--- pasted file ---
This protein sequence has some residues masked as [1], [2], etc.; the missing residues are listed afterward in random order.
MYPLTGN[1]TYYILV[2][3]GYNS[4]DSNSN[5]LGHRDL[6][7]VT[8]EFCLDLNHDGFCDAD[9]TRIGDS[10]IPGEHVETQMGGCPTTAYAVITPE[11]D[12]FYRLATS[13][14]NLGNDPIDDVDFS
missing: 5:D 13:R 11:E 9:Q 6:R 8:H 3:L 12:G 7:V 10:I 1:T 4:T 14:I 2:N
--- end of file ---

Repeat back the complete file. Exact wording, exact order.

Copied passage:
This protein sequence has some residues masked as [1], [2], etc.; the missing residues are listed afterward in random order.
MYPLTGN[1]TYYILV[2][3]GYNS[4]DSNSN[5]LGHRDL[6][7]VT[8]EFCLDLNHDGFCDAD[9]TRIGDS[10]IPGEHVETQMGGCPTTAYAVITPE[11]D[12]FYRLATS[13][14]NLGNDPIDDVDFS
missing: 5:D 13:R 11:E 9:Q 6:R 8:H 3:L 12:G 7:V 10:I 1:T 4:T 14:I 2:N